The days of pedestrians competing for space with hawkers on Pretoria CBD pavements are numbered.
An agreement between Tshwane metro and four informal traders associations will see street stalls replace the current haphazard arrangement.
The metro has set aside R10m to build the stalls, some of which are expected to be on site and operational before year-end. This applies particularly to the CBD, with areas such as Sunnyside and Hatfield on the longer-term list.
Other areas covered by the memorandum of agreement between Tshwane Informal Traders Forum, Tshwane Informal Traders Council, Tshwane Nafcoc, Tshwane Micro Entrepreneurs League and the metro are the lack of sanitation and ablution facilities, insufficient demarcated trading areas, lack of overnight storage facilities and congestion.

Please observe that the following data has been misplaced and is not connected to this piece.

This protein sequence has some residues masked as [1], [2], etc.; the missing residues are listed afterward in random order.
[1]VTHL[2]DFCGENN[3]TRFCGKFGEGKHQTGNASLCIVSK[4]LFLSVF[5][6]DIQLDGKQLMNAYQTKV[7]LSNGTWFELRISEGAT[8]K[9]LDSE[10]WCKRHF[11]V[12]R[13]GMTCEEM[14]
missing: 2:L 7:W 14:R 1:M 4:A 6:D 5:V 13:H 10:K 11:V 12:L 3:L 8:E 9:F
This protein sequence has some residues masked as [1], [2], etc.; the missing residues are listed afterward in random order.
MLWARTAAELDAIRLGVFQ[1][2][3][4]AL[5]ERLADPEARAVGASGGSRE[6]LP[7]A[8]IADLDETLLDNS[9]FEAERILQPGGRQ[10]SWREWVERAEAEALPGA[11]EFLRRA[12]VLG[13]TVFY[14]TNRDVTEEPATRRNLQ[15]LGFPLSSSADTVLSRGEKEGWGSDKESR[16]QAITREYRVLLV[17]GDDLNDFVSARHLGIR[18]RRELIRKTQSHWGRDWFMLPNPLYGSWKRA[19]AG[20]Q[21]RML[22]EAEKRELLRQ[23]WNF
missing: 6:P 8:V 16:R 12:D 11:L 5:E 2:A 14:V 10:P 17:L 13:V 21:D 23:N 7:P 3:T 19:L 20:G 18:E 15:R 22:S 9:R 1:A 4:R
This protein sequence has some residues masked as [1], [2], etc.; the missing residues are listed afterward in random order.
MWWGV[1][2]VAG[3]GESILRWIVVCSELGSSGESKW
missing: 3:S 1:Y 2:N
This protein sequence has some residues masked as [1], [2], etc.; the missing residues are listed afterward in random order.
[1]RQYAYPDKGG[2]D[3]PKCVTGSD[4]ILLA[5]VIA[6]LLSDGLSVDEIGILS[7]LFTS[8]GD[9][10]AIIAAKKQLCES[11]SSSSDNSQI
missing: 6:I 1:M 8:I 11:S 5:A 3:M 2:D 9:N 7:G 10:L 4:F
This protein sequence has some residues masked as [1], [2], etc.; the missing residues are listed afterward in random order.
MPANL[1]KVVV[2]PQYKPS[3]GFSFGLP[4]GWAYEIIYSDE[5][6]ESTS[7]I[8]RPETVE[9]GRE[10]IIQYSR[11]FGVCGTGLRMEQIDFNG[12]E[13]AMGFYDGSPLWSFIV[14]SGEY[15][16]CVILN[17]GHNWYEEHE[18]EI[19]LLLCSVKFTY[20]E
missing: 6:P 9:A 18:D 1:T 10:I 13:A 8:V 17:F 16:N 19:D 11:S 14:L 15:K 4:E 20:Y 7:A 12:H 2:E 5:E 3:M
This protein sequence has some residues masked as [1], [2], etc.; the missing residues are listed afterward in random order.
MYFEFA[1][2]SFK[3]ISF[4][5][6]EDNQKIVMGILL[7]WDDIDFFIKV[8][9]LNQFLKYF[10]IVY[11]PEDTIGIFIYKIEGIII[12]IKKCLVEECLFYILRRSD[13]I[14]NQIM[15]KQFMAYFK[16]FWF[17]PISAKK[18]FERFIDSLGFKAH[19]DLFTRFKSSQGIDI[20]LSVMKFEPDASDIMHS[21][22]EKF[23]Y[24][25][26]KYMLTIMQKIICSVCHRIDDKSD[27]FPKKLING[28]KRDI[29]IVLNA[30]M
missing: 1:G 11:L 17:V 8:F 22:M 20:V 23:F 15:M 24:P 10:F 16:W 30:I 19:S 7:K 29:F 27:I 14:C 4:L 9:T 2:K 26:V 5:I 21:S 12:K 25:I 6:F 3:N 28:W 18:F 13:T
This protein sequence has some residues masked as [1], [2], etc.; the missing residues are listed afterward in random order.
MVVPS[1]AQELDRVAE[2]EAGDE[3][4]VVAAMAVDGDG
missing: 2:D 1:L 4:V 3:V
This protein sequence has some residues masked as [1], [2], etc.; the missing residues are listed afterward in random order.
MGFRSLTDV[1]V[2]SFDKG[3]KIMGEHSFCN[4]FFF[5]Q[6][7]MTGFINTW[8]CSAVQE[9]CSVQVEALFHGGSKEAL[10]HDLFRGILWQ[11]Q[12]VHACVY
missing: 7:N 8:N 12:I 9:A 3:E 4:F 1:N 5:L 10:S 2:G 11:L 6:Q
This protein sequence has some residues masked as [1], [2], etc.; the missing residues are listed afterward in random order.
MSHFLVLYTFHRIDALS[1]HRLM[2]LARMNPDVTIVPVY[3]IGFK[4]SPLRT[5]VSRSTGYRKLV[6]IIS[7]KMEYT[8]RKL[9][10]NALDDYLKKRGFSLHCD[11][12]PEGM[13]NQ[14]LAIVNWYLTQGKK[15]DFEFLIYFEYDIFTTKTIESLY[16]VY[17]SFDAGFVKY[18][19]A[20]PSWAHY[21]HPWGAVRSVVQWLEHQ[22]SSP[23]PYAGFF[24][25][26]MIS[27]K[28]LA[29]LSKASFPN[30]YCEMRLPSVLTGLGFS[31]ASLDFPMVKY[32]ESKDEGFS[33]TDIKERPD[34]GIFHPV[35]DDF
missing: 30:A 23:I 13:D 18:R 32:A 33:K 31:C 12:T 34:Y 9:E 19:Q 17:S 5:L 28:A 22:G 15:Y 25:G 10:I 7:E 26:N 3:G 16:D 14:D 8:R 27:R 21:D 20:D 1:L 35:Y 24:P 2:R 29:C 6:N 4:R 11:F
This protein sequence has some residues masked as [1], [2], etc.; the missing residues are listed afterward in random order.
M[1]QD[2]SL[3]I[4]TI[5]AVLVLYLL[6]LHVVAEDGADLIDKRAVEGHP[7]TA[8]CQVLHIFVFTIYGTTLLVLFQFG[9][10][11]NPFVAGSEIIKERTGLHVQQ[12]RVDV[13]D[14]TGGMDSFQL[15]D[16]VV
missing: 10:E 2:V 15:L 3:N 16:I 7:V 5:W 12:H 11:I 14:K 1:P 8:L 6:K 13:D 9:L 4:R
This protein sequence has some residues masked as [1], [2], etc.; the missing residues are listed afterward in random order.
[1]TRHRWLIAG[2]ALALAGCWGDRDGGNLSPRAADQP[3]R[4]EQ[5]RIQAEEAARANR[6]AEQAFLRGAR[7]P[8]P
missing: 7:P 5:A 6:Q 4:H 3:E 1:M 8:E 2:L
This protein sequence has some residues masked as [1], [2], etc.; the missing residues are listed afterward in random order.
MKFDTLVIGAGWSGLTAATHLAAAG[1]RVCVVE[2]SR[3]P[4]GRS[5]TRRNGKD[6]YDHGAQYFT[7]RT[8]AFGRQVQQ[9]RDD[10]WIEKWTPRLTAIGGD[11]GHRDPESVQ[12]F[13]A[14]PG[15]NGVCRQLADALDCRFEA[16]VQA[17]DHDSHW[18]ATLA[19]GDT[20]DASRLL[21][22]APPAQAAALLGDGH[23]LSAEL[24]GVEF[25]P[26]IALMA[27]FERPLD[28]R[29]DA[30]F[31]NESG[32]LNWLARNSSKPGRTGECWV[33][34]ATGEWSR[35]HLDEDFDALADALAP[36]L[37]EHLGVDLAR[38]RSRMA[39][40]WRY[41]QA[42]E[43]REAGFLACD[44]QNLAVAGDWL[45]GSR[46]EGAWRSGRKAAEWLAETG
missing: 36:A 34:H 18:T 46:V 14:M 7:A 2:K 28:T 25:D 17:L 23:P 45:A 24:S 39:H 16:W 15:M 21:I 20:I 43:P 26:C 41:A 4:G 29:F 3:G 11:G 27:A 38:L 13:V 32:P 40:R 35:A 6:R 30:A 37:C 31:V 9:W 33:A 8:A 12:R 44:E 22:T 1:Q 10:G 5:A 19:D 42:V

Tshwane mayor Kgosientso Ramokgopa acknowledged informal trade was a contributor to the local economy, providing opportunities for emerging entrepreneurs and creating jobs.He pointed out hawkers
plying their trade on the metro’s streets were responsible for R600m of the Tshwane fresh produce market’s annual R2bn turnover.